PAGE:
Over the weekend, the magazine Rolling Stone published an article with a shocking claim: a hospital in Oklahoma was so overwhelmed with patients injured from self-treating cases of COVID-19 with the “horse dewormer” ivermectin that gunshot victims were having to wait for emergency treatment. A photo paired with the article showed a line of people waiting, presumably, for entrance to the overrun hospital.
The article quickly made the rounds among the corporate press and lefty pundits. Rachel Maddow’s official Twitter account, with 10.5 million followers, blasted out an interview with Dr. Jason McElyea discussing the issue, which was the basis for Rolling Stone’s coverage.
The problem? As with so much of the hysteria media spin these days, the story, the headline, and the photo were all, frankly, BS. The entire story was based around the claim of a single source: Dr. Jason McElyea, who, it turned out, hadn’t worked at the hospital for two months.
The magazine issued a correction, which, in a sane world, would have been a full retraction. The “update” included a statement from Northeastern Hospital System Sequoyah, a regional healthcare provider in Oklahoma:
UPDATE: Northeastern Hospital System Sequoyah issued a statement: Although Dr. Jason McElyea is not an employee of NHS Sequoyah, he is affiliated with a medical staffing group that provides coverage for our emergency room. With that said, Dr. McElyea has not worked at our Sallisaw location in over 2 months. NHS Sequoyah has not treated any patients due to complications related to taking ivermectin. This includes not treating any patients for ivermectin overdose. All patients who have visited our emergency room have received medical attention as appropriate. Our hospital has not had to turn away any patients seeking emergency care. We want to reassure our community that our staff is working hard to provide quality healthcare to all patients. We appreciate the opportunity to clarify this issue and as always, we value our community’s support.
So, in summary: the whole story was fake, the community was needlessly terrified, a good portion of the country was led to believe that “stupid people” (e.g.: Republicans) were ingesting “horse dewormer” (e.g.: a widely prescribed antiparasitic; the doctors who pioneered its use to treat parasitic infections in humans were awarded a Nobel Prize in 2015), and the hospital had to waste resources responding to a manufactured PR storm.
Meanwhile, crisis actors in the corporate press contributed to the hysteria, uncritically sharing a story with a claim so facially outrageous and thinly sourced that it should never have made it to print.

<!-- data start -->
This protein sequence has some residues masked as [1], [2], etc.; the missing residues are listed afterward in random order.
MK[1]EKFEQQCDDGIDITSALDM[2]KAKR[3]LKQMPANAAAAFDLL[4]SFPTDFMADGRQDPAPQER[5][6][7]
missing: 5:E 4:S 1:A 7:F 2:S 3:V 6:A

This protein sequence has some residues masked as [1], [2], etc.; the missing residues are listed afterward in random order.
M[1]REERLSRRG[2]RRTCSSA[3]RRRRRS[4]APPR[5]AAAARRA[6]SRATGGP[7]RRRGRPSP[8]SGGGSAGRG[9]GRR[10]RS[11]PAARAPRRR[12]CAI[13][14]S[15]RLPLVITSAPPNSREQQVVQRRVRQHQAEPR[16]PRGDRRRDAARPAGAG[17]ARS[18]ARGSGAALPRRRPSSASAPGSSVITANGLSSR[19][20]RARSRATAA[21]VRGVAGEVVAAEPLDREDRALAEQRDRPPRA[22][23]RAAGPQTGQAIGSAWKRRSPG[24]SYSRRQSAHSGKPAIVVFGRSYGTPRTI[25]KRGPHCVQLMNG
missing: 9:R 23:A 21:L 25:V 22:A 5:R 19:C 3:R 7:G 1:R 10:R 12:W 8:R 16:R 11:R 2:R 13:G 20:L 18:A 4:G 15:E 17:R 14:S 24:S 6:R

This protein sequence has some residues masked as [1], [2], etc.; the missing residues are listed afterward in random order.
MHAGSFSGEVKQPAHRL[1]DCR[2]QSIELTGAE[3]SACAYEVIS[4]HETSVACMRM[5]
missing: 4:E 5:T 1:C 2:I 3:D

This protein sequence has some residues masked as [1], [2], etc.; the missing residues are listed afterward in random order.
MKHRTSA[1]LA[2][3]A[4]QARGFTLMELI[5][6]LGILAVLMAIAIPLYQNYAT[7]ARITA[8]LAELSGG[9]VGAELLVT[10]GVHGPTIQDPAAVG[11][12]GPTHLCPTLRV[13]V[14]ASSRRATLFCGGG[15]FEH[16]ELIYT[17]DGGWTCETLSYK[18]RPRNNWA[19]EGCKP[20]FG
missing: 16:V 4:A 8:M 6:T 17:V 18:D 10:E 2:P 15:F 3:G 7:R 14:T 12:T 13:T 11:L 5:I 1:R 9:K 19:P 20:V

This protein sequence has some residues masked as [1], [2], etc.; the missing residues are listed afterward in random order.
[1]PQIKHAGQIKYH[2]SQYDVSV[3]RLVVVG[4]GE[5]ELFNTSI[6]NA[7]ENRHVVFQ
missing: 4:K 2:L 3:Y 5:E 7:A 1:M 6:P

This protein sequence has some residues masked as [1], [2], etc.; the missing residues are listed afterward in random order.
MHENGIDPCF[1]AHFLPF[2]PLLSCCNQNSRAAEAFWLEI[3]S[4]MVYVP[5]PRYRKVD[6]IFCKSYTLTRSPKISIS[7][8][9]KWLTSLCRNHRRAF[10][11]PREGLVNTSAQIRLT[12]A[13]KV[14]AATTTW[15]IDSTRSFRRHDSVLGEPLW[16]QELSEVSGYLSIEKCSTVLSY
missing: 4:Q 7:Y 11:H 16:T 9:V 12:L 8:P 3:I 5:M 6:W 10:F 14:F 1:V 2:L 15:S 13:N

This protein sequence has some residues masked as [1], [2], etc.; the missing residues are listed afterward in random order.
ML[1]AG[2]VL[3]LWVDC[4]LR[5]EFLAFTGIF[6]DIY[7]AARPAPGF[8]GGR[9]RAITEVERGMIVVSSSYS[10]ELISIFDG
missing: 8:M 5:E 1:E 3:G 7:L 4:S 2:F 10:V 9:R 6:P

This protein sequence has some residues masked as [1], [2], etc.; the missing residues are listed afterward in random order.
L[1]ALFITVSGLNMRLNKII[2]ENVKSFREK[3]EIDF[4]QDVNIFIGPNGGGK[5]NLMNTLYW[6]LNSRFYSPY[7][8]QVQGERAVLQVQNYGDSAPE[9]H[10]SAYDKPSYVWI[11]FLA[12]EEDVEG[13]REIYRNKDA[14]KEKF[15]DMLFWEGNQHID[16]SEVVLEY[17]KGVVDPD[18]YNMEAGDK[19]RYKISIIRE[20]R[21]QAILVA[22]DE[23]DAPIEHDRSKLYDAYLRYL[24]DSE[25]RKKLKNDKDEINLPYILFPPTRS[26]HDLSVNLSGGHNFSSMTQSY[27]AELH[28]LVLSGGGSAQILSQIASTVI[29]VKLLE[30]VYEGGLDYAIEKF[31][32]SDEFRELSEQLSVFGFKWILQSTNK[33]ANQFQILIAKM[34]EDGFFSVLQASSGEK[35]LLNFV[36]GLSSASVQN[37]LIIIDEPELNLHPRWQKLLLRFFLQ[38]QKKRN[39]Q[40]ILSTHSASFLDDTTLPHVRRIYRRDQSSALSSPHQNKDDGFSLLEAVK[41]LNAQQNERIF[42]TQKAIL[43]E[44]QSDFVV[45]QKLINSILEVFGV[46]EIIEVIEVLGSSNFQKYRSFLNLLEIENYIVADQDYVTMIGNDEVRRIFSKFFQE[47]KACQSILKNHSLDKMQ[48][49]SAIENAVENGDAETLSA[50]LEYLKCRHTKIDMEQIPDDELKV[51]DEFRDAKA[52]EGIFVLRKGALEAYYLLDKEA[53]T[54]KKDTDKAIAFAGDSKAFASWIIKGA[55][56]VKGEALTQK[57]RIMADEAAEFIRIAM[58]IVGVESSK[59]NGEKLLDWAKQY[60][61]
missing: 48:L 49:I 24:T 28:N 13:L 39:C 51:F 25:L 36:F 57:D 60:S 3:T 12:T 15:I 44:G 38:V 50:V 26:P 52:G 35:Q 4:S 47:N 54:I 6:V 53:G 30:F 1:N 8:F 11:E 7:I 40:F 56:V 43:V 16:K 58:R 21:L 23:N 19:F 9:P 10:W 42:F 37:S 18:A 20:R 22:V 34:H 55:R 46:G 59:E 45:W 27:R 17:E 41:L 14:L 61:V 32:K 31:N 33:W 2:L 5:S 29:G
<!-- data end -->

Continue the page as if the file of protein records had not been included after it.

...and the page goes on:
If only this situation was a rare occurrence. But this type of mistake-riddled, advocacy pushing error is a feature of the corporate press: they insisted for years that Trump was compromised by Russia, that COVID-19 can be spread in schools and grocery stores but not in massive protests, that last summer’s riots that resulted in as much as $2 billion worth of damage and up to 25 deaths were “mostly peaceful.”
Just last week, USA Today’s “fact-checkers,” whose work product is used by Facebook and other social media companies as the basis for banning users for spreading “misinformation,” fell all over themselves to say Joe Biden wasn’t checking his watch during the transfer ceremony for the bodies of 13 US service members killed in the recent terrorist attack in Kabul. But the reality mugging was even too much for USA Today to spin. The paper was forced to issue a throat-clearing retraction.
“Journalists and fact-checkers are human,” wrote the post’s author, Daniel Funke. “We make mistakes. When we do, we correct them and try to make it right.”
Perhaps, but this is hardly a consistent standard, and even then, one rarely applied. And the same press that demands grace for itself never, ever bestows it on the rest of us. Rest In Peace all of the social media accounts who have run afoul of corporate fact checks, only to later have their “misinformation” be proven correct.
We live in a world where the corporate press doesn’t care about running down facts, presenting a well-sourced story, or even one with any context. These ivy-league journalism school grads care about one thing: using their platform as an advocacy tool for their ideological goals. And it’s become abundantly clear that they don’t care how stupid they look putting forward stories controlled by confirmation bias, and are completely unashamed when their hypocrisy is pointed out to them. Because they know that no professional or financial consequence is coming — just more backslapping, promotions, and awards from the country’s sneering smart set.